Blida Department of English: Free Stand to Stand Free
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Post by Van on Thu May 28, 2009 4:29 pm

Read The Text Carfully Then answer The Questions Below:
Mc Kercher was big and bony and grey and his eyes could cut
mouss1 . They were
that penetrating, as everybody agreed. "Been a long time since you came to
town. Sit down and have a talk," and his glance saw more about Joe Blount
than the homesteader (1) himself could ever tell.
"How's Christmas Creek?"
Blount settled in the chair. He said, "Why, just fine
é1é2yéé ," and laid his
hands over the hat in his lap. Weather had darkened him and work had thinned
him and gravity remained like a stain on his cheeks. He was, Mc Kercher
recalled, about thirty years old and had married a girl from a small ranch over
in the Yellows. Thirty wasn't so old, yet the country was having its way with
Joe Blount. When he dropped (his head) the skin around his neck formed a loose
crease (2) and his mouth had that half-severe expression which comes from too
much trouble. This was what Mc Kercher saw. This and the blue army shirt,
washed and mended until it was as thin as cotton, and the man's long hard hands
lying so loose before him.
Mc Kercher said, "A little dry over your way ?"
"Oh," said Blount, "a little. Yeah
hypo2 , a little bit dry."
The banker sat back and waited, and the silence ran on a long while. Blount
moved around in the chair and lifted his hand and reversed the hat on his lap.
His eyes touched Mc Kercher and passed quickly on to the ceiling. He stirred
again, not comfortable.
"Something on your mind, Joe?"
3ab9our

"Why," said Blount, "Hester and I have figured it out pretty
close. It would take about three hundred dollars until next crop. Don't see how
it could be less. There'd be seed and salt for stock and grub to put in and I
guess some clothes for the kids. Seems like a lot but we can't seem to (figure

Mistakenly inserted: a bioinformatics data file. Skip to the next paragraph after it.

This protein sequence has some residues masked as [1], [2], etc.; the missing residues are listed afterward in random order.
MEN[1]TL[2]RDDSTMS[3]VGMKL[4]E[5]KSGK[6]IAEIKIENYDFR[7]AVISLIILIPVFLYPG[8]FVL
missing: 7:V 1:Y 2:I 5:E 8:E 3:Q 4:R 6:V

it any smaller
)."
"A loan ?" said Mc Kercher.
"Why, yes," said Blount, relieved that the explaining was over.
"Now let's see. You've got another year to go before you get title to your
place. So that's no security. How was your wheat ?"
"Burned out. No rain over there in April."
"How much stock ?"
"Well, not much. Just two cows. I sold off last fall. The graze was pretty
skinny." He looked at Mc Kercher and said in the briefest way, "I got
nothing to cover this loan. But I'm a pretty good worker.
rojla1 "

Mc Kercher turned his eyes toward the desk. There wasn't much to be seen behind
the cropped grey whiskers of his face. According to the country this was why he
wore them - so that a man could never tell what he figured. But his shoulders
rose and dropped and he spoke regretfully : "There's no show for you on
that ranch, Joe. Dry-farming (3) - it won't do. All you fellows are burned out.
This country was (never meant for it). It's cattle land and that's about
all."
He let it go like that, and waited for the homesteader to come back with a
better argument. Only, there was no argument. Joe Blount's lips changed a little
and his hands flattened on the peak of his hat. He said in a slow, mild voice.
"Well, I can see it your way all right," and got up. Mc Kercher,